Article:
SXSW Film Festival
Title: Spaz (2022) Director: Scott Leberecht Studio: Wild One Films IMDb Plot: Steve 'Spaz' Williams is a pioneer in computer animation. His digital dinosaurs of JURASSIC PARK transformed Hollywood in 1993, but an appetite for anarchy and reckless disregard for authority may have cost him the recognition he deserved. Joe Says: Spaz is a warning tale. Spaz is a head-shaker of regret. And Spaz is one helluva documentary.
There exists a dichotomy within Steve “Spaz” Williams. His nickname alone, “Spaz,” is full of irony, much like the sorely-missed Tom “Tiny” Lister, Jr. Williams stands at six feet, biceps as round as dual-chrome exhaust pipes on a California chopper, and a chin that Bruce Campbell would describe as groovy. Williams loves to party, sculpts with metalwork in his free time, and might be totally responsible for the advancement of computer graphics in Hollywood today.
Scott Leberecht’s biographical documentary, Spaz, introduces Williams to the general public at large. He’s an alcoholic, ‘bacco chewing rebel who never compromised, rarely played by the rules, and one-hundred-percent, absolutely, totally, almost single-handedly brought dinosaurs to life. Spaz is a warning tale. Spaz is a head-shaker of regret. And Spaz is one helluva documentary.
True to his dichotomous nature, Spaz was an animator who happened to also be a computer programer. When James Cameron was shooting The Abyss, he imagined an entirely unique F/X sequence. ILM brought Williams on-board, who along with computer programmer Mark Dippé, brought the water alien to life using computer graphics in a manner never before seen. Following that success, Cameron enlisted the two to go even further, commanding them to give life to the tireless T-1000 automaton in Terminator 2. One would think this level of success would lead to a Hollywood ending.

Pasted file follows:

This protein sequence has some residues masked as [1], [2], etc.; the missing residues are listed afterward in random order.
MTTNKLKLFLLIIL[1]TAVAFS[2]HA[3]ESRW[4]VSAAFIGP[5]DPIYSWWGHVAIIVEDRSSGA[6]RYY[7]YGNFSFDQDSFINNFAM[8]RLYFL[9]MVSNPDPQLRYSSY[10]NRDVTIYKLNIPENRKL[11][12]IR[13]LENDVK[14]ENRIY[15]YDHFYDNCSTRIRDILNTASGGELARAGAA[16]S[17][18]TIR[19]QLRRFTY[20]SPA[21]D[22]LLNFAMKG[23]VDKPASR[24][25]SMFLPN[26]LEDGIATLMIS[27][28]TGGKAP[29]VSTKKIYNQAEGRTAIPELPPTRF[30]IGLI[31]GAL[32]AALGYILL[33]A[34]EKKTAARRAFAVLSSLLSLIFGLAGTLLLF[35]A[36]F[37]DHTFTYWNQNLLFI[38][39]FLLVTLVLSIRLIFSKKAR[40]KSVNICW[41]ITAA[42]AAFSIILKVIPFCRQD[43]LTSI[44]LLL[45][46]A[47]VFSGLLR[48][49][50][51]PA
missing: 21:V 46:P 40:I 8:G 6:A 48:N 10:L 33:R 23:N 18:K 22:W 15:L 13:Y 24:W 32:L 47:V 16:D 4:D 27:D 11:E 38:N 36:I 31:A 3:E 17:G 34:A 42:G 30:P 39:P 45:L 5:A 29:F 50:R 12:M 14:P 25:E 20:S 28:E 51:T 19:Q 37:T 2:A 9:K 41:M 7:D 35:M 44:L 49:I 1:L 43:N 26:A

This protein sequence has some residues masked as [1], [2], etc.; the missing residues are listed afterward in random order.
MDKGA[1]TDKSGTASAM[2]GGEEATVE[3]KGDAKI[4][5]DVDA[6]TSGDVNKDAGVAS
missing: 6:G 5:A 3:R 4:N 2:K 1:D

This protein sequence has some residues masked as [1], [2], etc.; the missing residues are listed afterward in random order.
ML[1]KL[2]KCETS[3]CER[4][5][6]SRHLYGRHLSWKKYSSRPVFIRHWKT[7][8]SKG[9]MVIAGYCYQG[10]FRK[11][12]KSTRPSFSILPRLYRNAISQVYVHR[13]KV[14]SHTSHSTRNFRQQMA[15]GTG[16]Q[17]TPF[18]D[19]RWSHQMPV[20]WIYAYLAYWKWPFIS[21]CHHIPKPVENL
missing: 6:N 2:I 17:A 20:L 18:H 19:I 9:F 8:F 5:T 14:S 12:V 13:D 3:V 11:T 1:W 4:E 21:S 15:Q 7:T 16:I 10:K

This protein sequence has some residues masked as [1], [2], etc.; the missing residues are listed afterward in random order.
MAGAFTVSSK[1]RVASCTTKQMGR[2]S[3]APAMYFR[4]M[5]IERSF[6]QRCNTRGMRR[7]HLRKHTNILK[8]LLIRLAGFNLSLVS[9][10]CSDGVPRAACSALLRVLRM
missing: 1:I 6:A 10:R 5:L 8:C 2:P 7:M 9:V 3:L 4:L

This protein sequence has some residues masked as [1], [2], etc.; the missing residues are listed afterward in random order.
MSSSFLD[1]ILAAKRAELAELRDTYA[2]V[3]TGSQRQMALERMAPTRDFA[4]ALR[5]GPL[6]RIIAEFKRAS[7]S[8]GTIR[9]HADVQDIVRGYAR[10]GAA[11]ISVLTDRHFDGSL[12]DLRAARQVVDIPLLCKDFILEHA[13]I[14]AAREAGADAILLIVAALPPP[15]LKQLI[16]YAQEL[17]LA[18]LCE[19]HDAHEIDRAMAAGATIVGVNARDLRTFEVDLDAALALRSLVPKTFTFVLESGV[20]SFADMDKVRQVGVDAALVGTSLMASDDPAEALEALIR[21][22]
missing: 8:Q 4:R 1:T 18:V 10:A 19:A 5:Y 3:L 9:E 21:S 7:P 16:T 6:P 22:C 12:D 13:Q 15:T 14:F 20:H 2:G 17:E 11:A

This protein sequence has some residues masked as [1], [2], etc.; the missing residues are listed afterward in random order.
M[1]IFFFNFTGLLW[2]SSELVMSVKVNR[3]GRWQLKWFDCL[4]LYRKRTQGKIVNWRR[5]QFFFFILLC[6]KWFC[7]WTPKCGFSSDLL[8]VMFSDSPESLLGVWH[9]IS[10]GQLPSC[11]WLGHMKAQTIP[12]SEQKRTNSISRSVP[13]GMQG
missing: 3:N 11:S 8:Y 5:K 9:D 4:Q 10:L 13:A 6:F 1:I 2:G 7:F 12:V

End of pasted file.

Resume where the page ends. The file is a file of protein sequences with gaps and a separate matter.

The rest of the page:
One would think.
Spaz gets into Williams’ rebellious nature. There is an internal fight raging beneath his skin that only cheap beer seems to quiet. There is no filter between his brain and tongue. Yes, perhaps creative head of ILM Dennis Muren should have given Williams and Dippé credit while on the award circuit for T-2, but perhaps Williams should have had a proper dialogue with his boss.
When Spielberg was in pre-production for Jurassic Park, Williams went rogue and, behind the backs of both Muren and stop-motion animator Phil Tippett, modeled a 3-D T.Rex. ILM, you see, was all set to shoot practically. Williams envisioned a digital world. You know what decision Spielberg made. You know the success of Jurassic Park. But for Williams, who refused to play the game, this was the beginning of the end.
Muren, again, failed to give credit. Williams, again, blatantly smacked back at the rules with an imagination that was too restricted by corporate policy. Leberecht candidly captures Spaz in all his sarcastic glory and its painful consequences.
Williams was a contender. Williams could have had it all. Now, Williams is a has-been in search of a new mission. Hopefully, Spaz provides Williams a second wind and gives this dinosaur of man the Hollywood coda he deserves.